Review: Mammut Wall Rider MIPS

Mammut Wall Rider MIPS
Hard at work testing on the Malamute in Squamish, BC.

Mammut created a new genre of helmets when they introduced the original Wall Rider helmet a few years ago. This first hybrid helmet combined an EPP foam body with a polycarbonate cap in a construction that was quite innovative at the time but has quickly become quite familiar. Since the release of the original Wall Rider helmet a couple of years ago a number of other climbing brands have released their own hybrid helmets including Petzl and Edelrid. Black Diamond will be releasing their models in the spring of 2020.

Mammut Wall Rider MIPSContinuing to innovate, Mammut released the MIPS version of the Wall Rider helmet this summer in another climbing industry first. While the MIPS system is commonplace in ski and bike helmets, Mammut’s Wall Rider MIPS will be the first climbing helmet to offer the popular safety technology. For those not familiar with MIPS, it’s basically made up of a thin sliding layer mounting within the helmet. In the event of an angled impact to the helmet this layer slides and allows some torsional movement independent of one’s head. This means that some of the rotational forces are absorbed and redirected rather than being transferred to the wearer.

Mammut Wall Rider MIPS
The MIPS is the yellow material that can be seen under the padding.

The MIPS version of the Wall Rider Helmet is identifiable by the yellow headlamp clips on the exterior. If you look on the inside you can easily see the yellow MIPS later under the padding.

The only real downside to the MIPS version of the Wall Rider is the weight. It’s a bit heavier than the regular version of the Wall Rider, 260g instead of 220g, and heavier than the Petzl Sirroco (185g) or the Edelrid Salathe (215g). However, the extra protection offered by the MIPS makes it quite a versatile helmet that works well rock climbing, alpine climbing and even ski touring (though it’s not specifically rated for it in part due to the large vents holes that are not allowed on ski helmets).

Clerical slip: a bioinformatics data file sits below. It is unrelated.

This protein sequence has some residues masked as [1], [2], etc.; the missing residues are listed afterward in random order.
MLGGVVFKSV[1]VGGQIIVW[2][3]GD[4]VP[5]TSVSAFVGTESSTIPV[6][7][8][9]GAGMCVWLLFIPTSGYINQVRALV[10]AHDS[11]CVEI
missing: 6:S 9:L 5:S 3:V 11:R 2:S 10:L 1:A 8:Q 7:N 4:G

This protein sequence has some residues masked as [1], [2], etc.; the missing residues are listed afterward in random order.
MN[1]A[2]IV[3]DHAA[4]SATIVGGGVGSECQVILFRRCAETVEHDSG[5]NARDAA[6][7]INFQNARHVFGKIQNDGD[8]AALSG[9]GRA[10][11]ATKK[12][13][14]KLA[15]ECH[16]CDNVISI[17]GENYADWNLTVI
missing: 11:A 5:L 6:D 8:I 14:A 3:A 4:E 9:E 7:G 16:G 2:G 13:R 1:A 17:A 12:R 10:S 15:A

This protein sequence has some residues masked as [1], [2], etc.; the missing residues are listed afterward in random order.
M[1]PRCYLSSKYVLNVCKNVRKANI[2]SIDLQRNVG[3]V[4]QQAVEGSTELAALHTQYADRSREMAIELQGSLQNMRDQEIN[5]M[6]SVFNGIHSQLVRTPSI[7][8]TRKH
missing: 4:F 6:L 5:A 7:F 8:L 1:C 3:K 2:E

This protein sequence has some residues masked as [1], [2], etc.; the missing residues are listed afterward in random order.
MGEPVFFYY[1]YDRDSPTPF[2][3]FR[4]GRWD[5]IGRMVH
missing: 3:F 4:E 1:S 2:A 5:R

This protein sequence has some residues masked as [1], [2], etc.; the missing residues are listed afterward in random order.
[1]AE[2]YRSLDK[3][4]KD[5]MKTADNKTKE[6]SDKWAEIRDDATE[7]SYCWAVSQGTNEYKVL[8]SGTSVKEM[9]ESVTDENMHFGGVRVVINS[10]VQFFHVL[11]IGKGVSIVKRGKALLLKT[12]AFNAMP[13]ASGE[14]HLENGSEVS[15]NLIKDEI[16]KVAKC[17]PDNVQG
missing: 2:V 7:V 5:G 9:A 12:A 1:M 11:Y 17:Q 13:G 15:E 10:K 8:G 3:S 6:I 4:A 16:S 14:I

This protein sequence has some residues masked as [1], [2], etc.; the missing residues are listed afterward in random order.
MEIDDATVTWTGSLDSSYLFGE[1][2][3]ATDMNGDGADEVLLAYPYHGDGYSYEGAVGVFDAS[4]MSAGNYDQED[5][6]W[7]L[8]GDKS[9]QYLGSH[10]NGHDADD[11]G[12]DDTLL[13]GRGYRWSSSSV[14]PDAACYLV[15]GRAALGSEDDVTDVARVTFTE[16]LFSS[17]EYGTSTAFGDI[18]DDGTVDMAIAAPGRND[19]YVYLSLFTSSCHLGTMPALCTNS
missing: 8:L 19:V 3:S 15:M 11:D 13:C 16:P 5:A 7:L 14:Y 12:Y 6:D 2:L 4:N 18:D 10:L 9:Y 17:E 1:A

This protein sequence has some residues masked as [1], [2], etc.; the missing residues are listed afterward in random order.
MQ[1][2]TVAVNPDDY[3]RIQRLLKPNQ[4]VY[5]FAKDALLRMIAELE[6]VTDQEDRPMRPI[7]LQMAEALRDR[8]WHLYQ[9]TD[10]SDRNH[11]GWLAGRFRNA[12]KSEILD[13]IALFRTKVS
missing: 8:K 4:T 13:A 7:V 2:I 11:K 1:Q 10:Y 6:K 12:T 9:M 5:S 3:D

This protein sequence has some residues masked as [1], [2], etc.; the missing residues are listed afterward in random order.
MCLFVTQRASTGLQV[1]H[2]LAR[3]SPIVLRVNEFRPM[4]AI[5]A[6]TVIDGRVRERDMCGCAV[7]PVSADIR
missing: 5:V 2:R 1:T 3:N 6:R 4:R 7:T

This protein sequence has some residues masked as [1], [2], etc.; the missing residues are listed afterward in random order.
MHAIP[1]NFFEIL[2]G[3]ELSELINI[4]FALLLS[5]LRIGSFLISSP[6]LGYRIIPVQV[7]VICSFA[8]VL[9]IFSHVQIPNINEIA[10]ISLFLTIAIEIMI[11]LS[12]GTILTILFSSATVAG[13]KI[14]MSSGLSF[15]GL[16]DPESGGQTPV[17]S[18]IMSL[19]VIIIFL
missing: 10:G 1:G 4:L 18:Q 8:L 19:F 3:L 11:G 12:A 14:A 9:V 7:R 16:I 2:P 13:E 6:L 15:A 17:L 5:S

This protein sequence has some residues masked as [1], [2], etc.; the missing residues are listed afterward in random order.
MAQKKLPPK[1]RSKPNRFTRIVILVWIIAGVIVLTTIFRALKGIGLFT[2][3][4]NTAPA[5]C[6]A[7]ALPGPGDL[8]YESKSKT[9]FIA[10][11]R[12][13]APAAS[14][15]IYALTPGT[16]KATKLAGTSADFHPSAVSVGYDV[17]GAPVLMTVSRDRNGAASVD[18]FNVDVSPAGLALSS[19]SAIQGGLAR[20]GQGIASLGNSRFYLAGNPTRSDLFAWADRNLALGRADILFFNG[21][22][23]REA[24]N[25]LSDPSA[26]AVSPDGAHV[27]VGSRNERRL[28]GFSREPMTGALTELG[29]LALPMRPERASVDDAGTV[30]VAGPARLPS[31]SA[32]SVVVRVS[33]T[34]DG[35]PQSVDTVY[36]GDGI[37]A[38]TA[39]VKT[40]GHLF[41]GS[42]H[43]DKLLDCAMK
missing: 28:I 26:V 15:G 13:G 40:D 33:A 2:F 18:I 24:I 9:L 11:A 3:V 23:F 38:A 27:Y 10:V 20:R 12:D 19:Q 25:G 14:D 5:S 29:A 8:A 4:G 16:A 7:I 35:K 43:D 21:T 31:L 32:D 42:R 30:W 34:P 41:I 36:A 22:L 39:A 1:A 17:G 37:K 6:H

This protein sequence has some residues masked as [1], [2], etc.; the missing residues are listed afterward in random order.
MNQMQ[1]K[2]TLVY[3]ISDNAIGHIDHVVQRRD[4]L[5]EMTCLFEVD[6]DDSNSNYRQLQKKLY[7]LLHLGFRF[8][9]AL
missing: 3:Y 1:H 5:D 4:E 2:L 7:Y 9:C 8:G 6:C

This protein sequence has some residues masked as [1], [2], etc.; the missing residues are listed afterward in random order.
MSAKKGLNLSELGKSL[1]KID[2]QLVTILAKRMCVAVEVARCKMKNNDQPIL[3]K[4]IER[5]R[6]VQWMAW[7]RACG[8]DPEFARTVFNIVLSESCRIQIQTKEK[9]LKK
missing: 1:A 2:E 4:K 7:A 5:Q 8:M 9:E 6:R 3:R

Line-up of currently available hybrid helmets: Petzl Sirocco (left), Mammut Wall Rider MIPS (center) and Edelrid Salathe (right). The BD Vision will come out in 2020.
Rear view of the same hybrid helmets.

Other features on the helmet remain unchanged and since we’ve already reviewed the non-MIPS version of the Wall Rider I won’t go into details. If you’re interested in the more detailed Mammut Wall Rider review click here.


  • Pros: Additional protection, white color great for sunny days
  • Cons: Slightly heavier and more expensive
  • Overall: The extra protection afforded by the MIPS system is worth every extra gram and a few extra bucks.

Black Sheep Adventure Sports was provided with a sample for review but of course this didn’t influence us in any way.